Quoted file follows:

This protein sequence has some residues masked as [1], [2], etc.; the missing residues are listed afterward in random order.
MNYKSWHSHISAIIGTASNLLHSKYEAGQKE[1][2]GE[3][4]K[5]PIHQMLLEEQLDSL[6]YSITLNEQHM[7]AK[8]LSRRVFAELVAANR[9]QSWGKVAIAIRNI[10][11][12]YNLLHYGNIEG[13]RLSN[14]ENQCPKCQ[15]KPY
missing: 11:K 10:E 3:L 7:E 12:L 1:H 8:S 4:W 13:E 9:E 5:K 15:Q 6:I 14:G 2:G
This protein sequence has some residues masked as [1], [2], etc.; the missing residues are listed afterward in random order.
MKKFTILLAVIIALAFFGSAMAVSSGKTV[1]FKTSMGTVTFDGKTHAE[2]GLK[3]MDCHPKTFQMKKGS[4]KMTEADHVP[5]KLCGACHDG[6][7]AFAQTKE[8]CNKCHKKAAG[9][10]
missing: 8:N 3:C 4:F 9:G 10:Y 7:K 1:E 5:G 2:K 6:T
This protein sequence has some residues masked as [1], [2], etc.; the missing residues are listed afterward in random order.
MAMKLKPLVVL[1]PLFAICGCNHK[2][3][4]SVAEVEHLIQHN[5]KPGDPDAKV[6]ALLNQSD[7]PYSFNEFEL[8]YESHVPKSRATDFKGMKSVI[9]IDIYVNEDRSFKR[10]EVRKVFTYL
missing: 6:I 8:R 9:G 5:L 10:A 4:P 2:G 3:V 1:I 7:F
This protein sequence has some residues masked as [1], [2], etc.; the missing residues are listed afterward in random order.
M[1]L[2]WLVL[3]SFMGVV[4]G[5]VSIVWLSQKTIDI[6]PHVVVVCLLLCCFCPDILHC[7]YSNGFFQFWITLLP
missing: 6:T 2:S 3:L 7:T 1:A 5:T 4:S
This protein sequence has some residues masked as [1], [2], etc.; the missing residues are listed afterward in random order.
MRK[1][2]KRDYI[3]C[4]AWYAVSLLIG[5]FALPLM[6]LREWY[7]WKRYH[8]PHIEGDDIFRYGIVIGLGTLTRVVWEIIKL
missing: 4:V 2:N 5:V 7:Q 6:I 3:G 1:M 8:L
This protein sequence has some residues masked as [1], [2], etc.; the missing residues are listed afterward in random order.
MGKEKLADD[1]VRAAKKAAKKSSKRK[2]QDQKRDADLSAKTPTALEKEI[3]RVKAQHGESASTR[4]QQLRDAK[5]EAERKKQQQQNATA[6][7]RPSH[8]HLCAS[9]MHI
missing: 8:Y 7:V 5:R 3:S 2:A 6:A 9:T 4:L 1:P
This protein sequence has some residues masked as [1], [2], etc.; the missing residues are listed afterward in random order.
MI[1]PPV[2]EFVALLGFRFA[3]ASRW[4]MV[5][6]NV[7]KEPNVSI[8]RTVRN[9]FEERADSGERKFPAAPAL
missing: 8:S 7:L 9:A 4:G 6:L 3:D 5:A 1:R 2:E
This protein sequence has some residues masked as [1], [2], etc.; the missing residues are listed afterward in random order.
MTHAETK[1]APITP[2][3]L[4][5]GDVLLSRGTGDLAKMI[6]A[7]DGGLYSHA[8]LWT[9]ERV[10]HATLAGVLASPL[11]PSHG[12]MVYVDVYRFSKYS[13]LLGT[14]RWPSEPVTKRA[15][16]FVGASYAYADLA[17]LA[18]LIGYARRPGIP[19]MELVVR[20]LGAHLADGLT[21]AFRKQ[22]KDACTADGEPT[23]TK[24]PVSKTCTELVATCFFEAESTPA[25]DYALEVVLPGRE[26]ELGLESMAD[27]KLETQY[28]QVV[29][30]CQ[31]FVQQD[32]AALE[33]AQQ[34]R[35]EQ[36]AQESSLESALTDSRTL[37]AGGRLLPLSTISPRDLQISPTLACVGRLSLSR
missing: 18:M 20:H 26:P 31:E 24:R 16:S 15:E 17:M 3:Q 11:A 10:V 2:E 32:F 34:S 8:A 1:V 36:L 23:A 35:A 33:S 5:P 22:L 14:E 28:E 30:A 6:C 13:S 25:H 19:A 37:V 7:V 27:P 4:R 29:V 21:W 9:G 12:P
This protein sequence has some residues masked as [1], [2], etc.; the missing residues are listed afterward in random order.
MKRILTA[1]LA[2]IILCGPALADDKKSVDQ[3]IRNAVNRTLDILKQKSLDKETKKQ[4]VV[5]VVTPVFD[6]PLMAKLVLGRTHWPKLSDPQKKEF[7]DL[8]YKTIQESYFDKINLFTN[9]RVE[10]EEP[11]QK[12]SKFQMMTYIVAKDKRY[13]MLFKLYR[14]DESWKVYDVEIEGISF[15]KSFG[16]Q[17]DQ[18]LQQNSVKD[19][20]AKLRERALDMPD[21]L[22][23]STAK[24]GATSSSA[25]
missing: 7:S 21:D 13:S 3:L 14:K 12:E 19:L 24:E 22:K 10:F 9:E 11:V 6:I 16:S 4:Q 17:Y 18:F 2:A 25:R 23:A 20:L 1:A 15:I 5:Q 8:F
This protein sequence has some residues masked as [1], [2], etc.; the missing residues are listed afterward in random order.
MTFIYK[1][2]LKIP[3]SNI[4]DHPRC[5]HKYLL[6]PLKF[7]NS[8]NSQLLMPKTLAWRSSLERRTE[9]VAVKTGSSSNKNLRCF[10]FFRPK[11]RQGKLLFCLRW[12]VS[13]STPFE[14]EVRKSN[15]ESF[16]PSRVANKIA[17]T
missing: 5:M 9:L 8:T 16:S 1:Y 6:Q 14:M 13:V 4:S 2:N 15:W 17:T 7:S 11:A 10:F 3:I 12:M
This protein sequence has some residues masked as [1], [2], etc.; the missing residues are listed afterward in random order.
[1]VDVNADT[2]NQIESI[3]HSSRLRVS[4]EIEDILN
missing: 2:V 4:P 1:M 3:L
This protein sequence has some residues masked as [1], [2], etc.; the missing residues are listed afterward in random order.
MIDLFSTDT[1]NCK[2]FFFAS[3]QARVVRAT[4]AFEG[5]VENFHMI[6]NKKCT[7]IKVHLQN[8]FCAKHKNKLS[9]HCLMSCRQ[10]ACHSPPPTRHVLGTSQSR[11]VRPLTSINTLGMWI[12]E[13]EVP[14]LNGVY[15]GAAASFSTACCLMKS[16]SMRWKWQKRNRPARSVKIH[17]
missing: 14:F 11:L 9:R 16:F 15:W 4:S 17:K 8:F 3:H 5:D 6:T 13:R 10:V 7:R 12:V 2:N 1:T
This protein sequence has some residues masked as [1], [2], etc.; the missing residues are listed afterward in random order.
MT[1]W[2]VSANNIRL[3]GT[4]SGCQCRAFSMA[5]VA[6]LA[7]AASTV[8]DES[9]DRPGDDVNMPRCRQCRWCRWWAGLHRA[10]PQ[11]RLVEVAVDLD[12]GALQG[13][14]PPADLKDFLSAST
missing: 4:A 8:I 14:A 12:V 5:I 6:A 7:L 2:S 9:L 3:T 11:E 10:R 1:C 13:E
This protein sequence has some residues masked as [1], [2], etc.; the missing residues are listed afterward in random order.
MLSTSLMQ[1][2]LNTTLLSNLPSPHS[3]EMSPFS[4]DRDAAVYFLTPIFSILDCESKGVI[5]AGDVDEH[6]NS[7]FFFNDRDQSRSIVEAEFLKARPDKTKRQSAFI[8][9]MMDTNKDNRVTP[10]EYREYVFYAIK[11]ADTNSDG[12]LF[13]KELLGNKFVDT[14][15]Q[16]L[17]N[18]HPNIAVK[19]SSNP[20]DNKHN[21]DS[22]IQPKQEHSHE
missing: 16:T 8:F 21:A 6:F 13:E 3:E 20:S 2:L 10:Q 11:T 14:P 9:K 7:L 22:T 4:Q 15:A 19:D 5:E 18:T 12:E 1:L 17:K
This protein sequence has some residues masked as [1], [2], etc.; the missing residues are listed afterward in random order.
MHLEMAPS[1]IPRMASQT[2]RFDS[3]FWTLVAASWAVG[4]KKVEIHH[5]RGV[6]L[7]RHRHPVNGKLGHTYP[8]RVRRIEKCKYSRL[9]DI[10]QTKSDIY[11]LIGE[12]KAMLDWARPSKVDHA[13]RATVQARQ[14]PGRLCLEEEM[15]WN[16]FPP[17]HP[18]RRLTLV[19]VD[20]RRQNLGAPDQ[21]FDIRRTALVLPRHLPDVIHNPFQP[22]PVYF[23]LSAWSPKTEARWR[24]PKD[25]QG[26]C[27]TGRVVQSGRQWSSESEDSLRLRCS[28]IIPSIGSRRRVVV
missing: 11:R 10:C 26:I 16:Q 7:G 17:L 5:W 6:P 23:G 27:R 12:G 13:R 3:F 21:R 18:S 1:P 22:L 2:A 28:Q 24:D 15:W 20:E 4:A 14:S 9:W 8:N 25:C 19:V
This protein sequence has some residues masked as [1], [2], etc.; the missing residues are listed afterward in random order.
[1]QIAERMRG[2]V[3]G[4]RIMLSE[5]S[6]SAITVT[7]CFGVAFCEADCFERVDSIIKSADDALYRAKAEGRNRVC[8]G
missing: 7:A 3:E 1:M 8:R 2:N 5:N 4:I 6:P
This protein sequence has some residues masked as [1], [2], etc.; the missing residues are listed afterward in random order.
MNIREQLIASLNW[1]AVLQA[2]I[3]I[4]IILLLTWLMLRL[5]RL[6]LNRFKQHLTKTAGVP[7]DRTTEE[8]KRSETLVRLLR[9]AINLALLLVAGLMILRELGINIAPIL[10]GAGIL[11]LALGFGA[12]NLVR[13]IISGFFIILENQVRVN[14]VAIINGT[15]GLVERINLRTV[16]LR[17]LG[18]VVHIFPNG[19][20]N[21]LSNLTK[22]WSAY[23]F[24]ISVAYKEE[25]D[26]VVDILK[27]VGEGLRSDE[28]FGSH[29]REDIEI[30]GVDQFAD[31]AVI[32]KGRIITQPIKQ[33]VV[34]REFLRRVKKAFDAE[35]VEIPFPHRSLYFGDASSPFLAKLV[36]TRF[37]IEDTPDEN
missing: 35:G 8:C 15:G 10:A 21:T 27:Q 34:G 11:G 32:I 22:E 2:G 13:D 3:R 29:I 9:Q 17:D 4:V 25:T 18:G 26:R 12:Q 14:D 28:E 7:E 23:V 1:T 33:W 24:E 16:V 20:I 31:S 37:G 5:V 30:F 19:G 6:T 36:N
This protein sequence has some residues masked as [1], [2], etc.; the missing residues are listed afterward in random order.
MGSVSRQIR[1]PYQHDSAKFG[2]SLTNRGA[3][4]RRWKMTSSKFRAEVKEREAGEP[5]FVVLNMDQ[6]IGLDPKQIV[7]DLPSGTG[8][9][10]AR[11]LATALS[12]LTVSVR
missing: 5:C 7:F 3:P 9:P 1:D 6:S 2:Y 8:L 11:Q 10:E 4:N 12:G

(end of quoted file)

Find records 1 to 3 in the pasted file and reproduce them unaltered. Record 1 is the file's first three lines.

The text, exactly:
This protein sequence has some residues masked as [1], [2], etc.; the missing residues are listed afterward in random order.
MNYKSWHSHISAIIGTASNLLHSKYEAGQKE[1][2]GE[3][4]K[5]PIHQMLLEEQLDSL[6]YSITLNEQHM[7]AK[8]LSRRVFAELVAANR[9]QSWGKVAIAIRNI[10][11][12]YNLLHYGNIEG[13]RLSN[14]ENQCPKCQ[15]KPY
missing: 11:K 10:E 3:L 7:E 12:L 1:H 8:S 4:W 13:E 9:E 5:K 15:Q 6:I 14:G 2:G
This protein sequence has some residues masked as [1], [2], etc.; the missing residues are listed afterward in random order.
MKKFTILLAVIIALAFFGSAMAVSSGKTV[1]FKTSMGTVTFDGKTHAE[2]GLK[3]MDCHPKTFQMKKGS[4]KMTEADHVP[5]KLCGACHDG[6][7]AFAQTKE[8]CNKCHKKAAG[9][10]
missing: 8:N 3:C 4:F 9:G 10:Y 7:K 1:E 5:G 2:K 6:T
This protein sequence has some residues masked as [1], [2], etc.; the missing residues are listed afterward in random order.
MAMKLKPLVVL[1]PLFAICGCNHK[2][3][4]SVAEVEHLIQHN[5]KPGDPDAKV[6]ALLNQSD[7]PYSFNEFEL[8]YESHVPKSRATDFKGMKSVI[9]IDIYVNEDRSFKR[10]EVRKVFTYL
missing: 6:I 8:R 9:G 5:L 10:A 4:P 2:G 3:V 1:I 7:F